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Latinamerica has 19 million urban unemployed.

Thursday, January 8th 2004 - 20:00 UTC
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Latinamerica has 19 million urban unemployed and suffers from an overall retraction in the quality of jobs according to the annual report from the International Labour Organization which was presented this week in Santiago.

These numbers do not include those working in the informal economy and redundant women, according to Chilean born Juan Somavía, Director of the ILO.

However the 2003 report indicates that there's a "slight progress" compared to 2002, but "still not sufficiently extended to revert the loss of jobs in 2002".

This modest recovery means that in 2004, overall unemployment in Latinamerica will reach 10%, a modest improvement over the 10,7% of 2002, given the better economic outlook for 2004, although with a prevalence of "labour instability".

The sombre results of 2003 confirm "our long term concern regarding the performance of the development model applied since the early nineties, which has been characterized by leaving aside the social effects of these policies", said Agustín Muños, ILO regional director.

The report considers several countries of the region pointing out that during the first nine months of 2003, compared to the same period of 2002, urban unemployment increased in Brazil from 12% to 12,4%; Ecuador 6,3 to 6,7%; Mexico 2,8 to 3,2%; Uruguay 16,5% to 17,4% and Venezuela 15,7 to 18,9%.

Unemployment on the other hand dropped 5,9% in Argentina; 0,4% in Chile; 0,5% in Colombia and 0,3% in Peru.

Regarding gender, unemployment is harsher for women, for example in Argentina during the January-September period it dropped 6,1% for men compared with the same period of 2002, but for women the decrease was less, 4,7%.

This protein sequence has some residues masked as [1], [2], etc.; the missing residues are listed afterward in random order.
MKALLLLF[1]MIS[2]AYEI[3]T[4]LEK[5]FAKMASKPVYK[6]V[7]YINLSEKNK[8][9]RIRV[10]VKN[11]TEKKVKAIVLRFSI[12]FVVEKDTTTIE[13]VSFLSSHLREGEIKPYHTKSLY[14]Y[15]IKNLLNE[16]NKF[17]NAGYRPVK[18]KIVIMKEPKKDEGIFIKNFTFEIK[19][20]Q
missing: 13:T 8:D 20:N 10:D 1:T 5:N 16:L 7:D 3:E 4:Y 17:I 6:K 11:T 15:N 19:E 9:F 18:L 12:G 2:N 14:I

Similarly for youth and first time job seekers, even in countries that experienced a better employment situation, young peoples' access to jobs remained unchanged or increased significantly, almost doubling the general rate, for example in Argentina, Brazil, Mexico, Chile, Uruguay and Venezuela.

The report also indicates regional productivity actually dropped half a point, meaning that most newly employed have low productivity and face a general deterioration in the quality of jobs, which is "greater informality".

"Over half of Latin America's workforce faces unemployment and informality problems", underlines ILO, adding that "four out of ten Latin-Americans receive insufficient income to satisfy basic needs", which erodes social cohesion and affects governance.

The document finally underlines incomes' loss of purchasing power, with the minimum wage having dropped 1,6% overall in the region.

The countries with greatest losses in minimum incomes during 2003 were Venezuela 15,9% and Uruguay 15%, plus lesser contractions in Bolivia, Ecuador, Mexico and Peru. On the other hand slight increases were recorded in Brazil, Chile and Costa Rica.

Categories: Mercosur.

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